Why Would You Want Exchange Server With A SQL Backend?

Consider the format of an Exchange database.

It's flat. Very flat.

Take a mailbox. Basically, it is a table that contains pointers to other tables. What are those other tables? Well, your Inbox, Sent Items, Calendar, Tasks, Notes, etc....

Every folder is a table. Each table contains objects and pointers to other tables. An object may be a message, a task, a calendar entry - basically the low-level objects which Outlook manipulates.

Every view is an index - and an index is just a table of sorted pointers to objects (plus a small bit of meta-data).

So... each mailbox may have thousands of tables. A mailbox database may have millions of tables. Yes, you read that right: millions.

Why is it done that way? Easy answer! To allow the user maximum flexibility. The end-user is not limited in the number of views, not limited by what he can sort by, how many objects you can contain in a folder (although there certainly are performance issues associated large numbers of items), etc. etc. Exchange Server generates these views on the fly whenever Outlook requests them. Real-time. The end-user is not arbitrarily limited in any significant way.

Give a great pat on the back to Exchange!

How does Exchange do this? With ESE. Because ESE - the Exchange database engine - supports these features.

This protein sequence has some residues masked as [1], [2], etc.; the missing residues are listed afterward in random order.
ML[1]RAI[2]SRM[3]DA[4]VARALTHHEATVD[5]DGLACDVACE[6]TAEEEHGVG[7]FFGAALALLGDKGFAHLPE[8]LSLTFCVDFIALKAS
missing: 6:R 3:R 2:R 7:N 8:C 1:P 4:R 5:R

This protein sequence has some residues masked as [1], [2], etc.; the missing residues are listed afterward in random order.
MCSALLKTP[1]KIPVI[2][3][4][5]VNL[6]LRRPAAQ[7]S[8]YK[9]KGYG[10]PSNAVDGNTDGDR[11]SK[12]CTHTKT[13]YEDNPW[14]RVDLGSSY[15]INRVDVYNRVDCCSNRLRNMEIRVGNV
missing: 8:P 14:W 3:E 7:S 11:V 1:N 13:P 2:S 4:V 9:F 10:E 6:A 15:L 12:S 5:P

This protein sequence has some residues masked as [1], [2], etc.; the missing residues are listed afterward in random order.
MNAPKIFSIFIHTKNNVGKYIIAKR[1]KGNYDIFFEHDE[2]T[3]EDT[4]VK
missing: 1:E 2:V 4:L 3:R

Now, consider Microsoft SQL. A great DB engine. However, it doesn't really generate tables on the fly. Or views on the fly. Or have a hierarchical mechanism for storing table trees. Or clean up after itself. All of these functions have latency in SQL...

So....what would have to happen? A complete redesign. Not just a simple "let's use a different backend". And, it's likely that a lot of features would be lost in any such translation.

Do I want Exchange in SQL? No. Do I think it would work well? Not with any SQL Server released to date.

In the future? Who knows? Maybe. But I don't know.

Until next time...

As always, if there are items you would like me to talk about, please drop me a line and let me know!

Published Wednesday, April 16, 2008 8:54 AM by michael
Filed under:


Thursday, April 17, 2008 9:10 AM by Edward Lansink

# re: Why Would You Want Exchange Server With A SQL Backend?

Exchange's database offers brilliant performance... but I think that comes at a price. Exporting Exchange email to pst doesn't always go so smoothly as most people in the industry will know. Could unreliable pst's be a result of the flexibility that the Exchange database offers?

In addition to the rhetorical questions in your post: Do I want Exchange to be supported by SQL for email backup/archiving? YES! :)

Sunday, April 20, 2008 3:22 PM by subject: exchange

# Weekend reading

Outlook Safelist aggregation IMAP And Ajax UI Temporarily Go AWOL On Gmail A Safety Net for the Send